- I watched a movie titled “A Brilliant Young Mind” (starring my favorite actor Asa Butterfield) two weeks ago, and there was a line in the movie that made me think a little:
“Here, you are neither weird nor the best mathematician. You are painstakingly average.”
– said a (fictional) girl on the UK IMO (International Mathematics Olympiad) team to a young student who has been treated as a prodigy his entire life, and for the first time gets exposed to equally talented people.
It made me think because in the same week that I watched the movie, two separate young students expressed concerns to me that they are not good enough in anything.
2. Truth is, I feel very mediocre even now, being surrounded by many talented friends at Harvard. There are many times when I felt that I couldn’t think as fast, speak as eloquently, or be as creative as people around me; not to mention countless other occasions when I feel inadequate and undeserved to be where I am.
But then, this is not the first time that I feel mediocre. On my first day of high school (I went to a school called High School for the Gifted in HCMC), everyone was speaking a language that I couldn’t understand. At the beginning, I struggled to be the average student, and when I received my first academic report, I called my dad and yelled happily through the phone: “Dad, I’m right at the median!”
Then, during my freshman year in college at Princeton, it was very clear to me that I did not belong to the school. Whoever I sit next to could be an IOI medalist, a London Olympics medalist, winner of a Tony award, so on and so forth. I wonder for a long time why Princeton had accepted me at all.
3. It took me a long time to learn the lesson that being mediocre is, in fact, normal. We often feel insecure about being just mediocre, without knowing why being mediocre is bad. After all, being mediocre only means you are another average human being. Being mediocre isn’t bad.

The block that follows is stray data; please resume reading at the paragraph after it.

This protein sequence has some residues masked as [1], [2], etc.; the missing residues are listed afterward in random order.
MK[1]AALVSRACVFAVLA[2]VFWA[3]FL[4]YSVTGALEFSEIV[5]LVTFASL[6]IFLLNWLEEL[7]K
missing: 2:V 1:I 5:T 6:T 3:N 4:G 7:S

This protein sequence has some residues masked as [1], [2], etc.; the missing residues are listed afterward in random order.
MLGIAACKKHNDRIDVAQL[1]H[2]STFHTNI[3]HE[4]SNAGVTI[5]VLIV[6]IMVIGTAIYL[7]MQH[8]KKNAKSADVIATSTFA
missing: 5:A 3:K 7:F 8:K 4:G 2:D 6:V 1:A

It is easy to forget such a simple thing when we were raised in an environment in which we are always encouraged to aim for the top. From childhood, our parents and societal judgment on our parents force us to always try to get into the best elementary school, then get into the best middle school, the best high school, the best college, the best grad school, the best job, the highest paid job, etc. Indeed, we learn to feel satisfied about ourselves only when we do better than the average.
This, is a dangerous thought. This summer, I spent two months living with a working family in Japan. My host family mom still works as a care-taker for the elderly (even though she is already 61 year old herself). Her son, my host brother, works for a water company, in charge of installing pipelines for new building; and his wife works for a nail salon. Whenever he came over to have dinner with the family, he came in the dirty work clothes that he wore during the day. Everyone was tight on finance.
There wasn’t a single sign that they were less happy than any rich family I have encountered.
4. I’m not writing this to convince to you that people can be happy without money or being successful; that is not the point. Of course, from an economist’s point of view, more money enable people to have a larger choice set, which strictly improves their utility – or “enjoyment of life”.
The point is, in my host family, everyone tried their best. Once they have done that, being just mediocre in the outcome doesn’t matter anymore.
5. Back to my graduate school story. After 4 years of Princeton and a summer in Japan thinking very hard about life, I have learned to accept personal mediocrity. It doesn’t matter that I’m just the “painstakingly average” in the pool; it only means that I’m blessed to be surrounded by smart, hard-working people.
That doesn’t mean I won’t try hard, however. There is a difference between accepting the gap between you and the others and accepting the gap between you and your full-potential self.
6. In summary, do not be troubled if you feel mediocre compared to the others. But, do worry if you feel mediocre when you need not necessarily be.
An equivalent statement is, I strongly believe that I should not work to equate myself with others. I should only work to equate myself with what I am capable of.
Harvard, Oct 16, 2015.
Vu T. Chau